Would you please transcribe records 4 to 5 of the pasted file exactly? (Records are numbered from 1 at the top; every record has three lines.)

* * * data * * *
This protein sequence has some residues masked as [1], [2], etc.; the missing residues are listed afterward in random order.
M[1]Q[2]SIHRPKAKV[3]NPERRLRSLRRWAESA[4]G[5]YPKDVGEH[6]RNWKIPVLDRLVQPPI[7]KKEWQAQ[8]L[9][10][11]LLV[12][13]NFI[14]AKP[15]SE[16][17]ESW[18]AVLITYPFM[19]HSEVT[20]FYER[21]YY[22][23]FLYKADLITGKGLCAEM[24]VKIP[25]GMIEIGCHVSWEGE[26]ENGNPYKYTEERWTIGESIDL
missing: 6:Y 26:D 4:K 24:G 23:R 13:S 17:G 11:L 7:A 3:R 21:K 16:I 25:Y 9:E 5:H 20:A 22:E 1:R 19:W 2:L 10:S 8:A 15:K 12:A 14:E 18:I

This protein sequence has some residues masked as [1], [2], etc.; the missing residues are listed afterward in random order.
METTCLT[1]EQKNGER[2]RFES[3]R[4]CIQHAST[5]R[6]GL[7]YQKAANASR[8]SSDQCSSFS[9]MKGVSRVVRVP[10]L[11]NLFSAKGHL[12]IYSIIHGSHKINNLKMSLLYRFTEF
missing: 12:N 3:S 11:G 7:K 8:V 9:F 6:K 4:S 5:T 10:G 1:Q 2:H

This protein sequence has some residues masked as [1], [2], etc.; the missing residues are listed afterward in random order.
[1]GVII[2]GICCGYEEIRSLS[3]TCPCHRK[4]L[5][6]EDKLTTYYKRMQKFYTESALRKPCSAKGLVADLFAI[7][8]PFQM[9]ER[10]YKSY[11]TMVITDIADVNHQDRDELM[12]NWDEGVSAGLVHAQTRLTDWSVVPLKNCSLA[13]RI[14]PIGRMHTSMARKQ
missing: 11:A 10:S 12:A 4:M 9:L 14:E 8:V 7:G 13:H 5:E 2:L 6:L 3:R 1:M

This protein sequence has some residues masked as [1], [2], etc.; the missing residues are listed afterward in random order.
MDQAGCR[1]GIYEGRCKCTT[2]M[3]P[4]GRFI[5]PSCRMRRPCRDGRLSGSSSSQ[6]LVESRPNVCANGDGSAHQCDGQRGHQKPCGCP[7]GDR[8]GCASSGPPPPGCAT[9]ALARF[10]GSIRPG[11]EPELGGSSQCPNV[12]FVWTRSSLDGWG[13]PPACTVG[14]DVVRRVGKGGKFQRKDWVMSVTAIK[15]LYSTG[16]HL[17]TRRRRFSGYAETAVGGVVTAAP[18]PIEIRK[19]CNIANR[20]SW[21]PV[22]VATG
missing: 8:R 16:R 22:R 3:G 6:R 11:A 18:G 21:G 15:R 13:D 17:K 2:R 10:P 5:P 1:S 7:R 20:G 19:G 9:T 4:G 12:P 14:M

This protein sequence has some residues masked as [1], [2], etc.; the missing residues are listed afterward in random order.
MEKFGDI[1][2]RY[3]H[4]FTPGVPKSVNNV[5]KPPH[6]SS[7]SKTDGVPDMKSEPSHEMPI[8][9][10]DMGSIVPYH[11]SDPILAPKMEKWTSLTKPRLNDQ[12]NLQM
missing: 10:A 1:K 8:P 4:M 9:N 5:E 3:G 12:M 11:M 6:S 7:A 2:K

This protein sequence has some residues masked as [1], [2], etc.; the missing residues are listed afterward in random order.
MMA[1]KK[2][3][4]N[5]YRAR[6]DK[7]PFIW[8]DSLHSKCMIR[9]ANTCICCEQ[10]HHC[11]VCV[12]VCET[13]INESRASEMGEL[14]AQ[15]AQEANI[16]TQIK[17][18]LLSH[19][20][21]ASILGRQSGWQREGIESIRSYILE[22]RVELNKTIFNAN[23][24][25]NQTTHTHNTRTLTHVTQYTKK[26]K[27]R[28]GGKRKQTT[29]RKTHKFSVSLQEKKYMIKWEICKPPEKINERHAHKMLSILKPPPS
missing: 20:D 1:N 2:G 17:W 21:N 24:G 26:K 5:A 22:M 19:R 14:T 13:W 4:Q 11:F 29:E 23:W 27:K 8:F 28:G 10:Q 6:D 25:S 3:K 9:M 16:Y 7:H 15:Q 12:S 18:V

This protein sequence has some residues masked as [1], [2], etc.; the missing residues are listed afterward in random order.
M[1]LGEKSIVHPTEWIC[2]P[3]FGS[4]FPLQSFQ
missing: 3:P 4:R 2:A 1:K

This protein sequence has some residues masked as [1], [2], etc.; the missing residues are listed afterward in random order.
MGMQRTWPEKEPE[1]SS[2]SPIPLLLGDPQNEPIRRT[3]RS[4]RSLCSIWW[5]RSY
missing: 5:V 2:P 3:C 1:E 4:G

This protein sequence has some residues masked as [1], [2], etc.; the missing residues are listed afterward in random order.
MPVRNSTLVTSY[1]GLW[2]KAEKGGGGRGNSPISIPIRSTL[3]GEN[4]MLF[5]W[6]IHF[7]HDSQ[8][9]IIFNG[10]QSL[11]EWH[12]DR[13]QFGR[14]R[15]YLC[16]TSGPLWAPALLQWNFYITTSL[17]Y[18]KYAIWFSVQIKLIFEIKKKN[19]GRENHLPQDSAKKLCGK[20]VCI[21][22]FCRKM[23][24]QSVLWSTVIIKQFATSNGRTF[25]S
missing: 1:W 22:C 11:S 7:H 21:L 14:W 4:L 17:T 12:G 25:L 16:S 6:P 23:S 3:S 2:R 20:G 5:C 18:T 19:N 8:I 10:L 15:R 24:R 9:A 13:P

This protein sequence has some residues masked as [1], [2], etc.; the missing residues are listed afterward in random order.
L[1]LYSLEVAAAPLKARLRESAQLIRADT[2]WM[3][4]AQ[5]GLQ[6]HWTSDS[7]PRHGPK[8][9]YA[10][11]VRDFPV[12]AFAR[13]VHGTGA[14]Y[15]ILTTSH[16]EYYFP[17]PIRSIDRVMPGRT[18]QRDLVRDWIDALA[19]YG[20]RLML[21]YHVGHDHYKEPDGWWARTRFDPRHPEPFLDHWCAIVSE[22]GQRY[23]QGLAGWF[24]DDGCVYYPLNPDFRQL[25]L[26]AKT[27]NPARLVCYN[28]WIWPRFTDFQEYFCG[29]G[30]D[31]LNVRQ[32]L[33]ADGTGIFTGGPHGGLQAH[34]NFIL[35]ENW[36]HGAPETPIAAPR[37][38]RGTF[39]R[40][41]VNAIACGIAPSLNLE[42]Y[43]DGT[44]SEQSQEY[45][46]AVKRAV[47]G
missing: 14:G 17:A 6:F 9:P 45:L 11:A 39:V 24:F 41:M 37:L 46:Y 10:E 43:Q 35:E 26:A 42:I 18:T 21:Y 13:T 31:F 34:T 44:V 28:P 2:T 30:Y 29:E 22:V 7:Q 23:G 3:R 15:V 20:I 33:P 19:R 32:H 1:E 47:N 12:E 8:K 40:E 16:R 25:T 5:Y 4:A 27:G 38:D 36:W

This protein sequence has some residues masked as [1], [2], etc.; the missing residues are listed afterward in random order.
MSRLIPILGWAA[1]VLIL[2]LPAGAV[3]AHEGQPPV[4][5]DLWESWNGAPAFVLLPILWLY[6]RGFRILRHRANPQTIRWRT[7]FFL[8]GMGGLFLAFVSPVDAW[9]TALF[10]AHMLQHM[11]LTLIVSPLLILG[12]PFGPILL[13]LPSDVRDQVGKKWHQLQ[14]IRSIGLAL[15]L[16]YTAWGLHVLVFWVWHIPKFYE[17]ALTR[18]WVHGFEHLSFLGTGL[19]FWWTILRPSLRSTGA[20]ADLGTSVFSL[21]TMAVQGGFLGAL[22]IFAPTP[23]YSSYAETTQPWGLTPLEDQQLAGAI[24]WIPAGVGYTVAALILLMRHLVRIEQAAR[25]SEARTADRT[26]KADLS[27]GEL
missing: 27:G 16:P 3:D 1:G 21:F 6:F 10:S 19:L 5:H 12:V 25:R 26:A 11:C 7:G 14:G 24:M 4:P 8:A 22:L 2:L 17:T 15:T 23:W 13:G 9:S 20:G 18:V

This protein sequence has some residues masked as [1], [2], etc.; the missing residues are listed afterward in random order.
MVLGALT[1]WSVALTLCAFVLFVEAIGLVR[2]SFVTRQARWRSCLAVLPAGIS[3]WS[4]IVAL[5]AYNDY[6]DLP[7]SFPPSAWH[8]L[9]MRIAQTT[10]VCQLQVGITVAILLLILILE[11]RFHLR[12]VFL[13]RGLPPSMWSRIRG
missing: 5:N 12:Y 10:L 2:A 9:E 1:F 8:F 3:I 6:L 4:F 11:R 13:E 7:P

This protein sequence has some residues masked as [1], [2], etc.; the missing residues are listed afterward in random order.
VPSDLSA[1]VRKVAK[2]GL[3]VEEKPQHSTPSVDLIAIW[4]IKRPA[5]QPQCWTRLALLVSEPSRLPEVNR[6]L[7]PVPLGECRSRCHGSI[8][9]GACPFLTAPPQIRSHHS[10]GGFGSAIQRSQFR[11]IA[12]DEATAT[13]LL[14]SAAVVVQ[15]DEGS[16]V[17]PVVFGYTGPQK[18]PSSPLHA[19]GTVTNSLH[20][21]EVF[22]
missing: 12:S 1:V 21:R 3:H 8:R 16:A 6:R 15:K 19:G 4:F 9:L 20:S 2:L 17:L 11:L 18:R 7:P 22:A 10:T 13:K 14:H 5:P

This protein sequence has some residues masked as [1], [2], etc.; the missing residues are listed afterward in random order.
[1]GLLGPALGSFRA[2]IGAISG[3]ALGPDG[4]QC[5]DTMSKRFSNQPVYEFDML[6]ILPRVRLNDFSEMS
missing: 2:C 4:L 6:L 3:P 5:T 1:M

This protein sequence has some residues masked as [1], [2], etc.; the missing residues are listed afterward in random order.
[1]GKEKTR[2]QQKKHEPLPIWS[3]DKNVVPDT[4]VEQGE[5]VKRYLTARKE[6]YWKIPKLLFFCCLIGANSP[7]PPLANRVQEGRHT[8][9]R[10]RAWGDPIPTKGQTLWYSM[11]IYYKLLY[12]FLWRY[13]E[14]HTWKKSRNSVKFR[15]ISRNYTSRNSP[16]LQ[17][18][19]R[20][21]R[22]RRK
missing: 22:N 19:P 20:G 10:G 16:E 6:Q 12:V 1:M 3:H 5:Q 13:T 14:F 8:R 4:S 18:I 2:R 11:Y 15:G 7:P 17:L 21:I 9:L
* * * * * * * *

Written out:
This protein sequence has some residues masked as [1], [2], etc.; the missing residues are listed afterward in random order.
MDQAGCR[1]GIYEGRCKCTT[2]M[3]P[4]GRFI[5]PSCRMRRPCRDGRLSGSSSSQ[6]LVESRPNVCANGDGSAHQCDGQRGHQKPCGCP[7]GDR[8]GCASSGPPPPGCAT[9]ALARF[10]GSIRPG[11]EPELGGSSQCPNV[12]FVWTRSSLDGWG[13]PPACTVG[14]DVVRRVGKGGKFQRKDWVMSVTAIK[15]LYSTG[16]HL[17]TRRRRFSGYAETAVGGVVTAAP[18]PIEIRK[19]CNIANR[20]SW[21]PV[22]VATG
missing: 8:R 16:R 22:R 3:G 6:R 11:A 18:G 21:G 15:R 13:D 17:K 2:R 10:P 5:P 1:S 7:R 20:G 19:G 9:T 4:G 12:P 14:M

This protein sequence has some residues masked as [1], [2], etc.; the missing residues are listed afterward in random order.
MEKFGDI[1][2]RY[3]H[4]FTPGVPKSVNNV[5]KPPH[6]SS[7]SKTDGVPDMKSEPSHEMPI[8][9][10]DMGSIVPYH[11]SDPILAPKMEKWTSLTKPRLNDQ[12]NLQM
missing: 10:A 1:K 8:P 4:M 9:N 5:E 3:G 12:M 11:M 6:S 7:A 2:K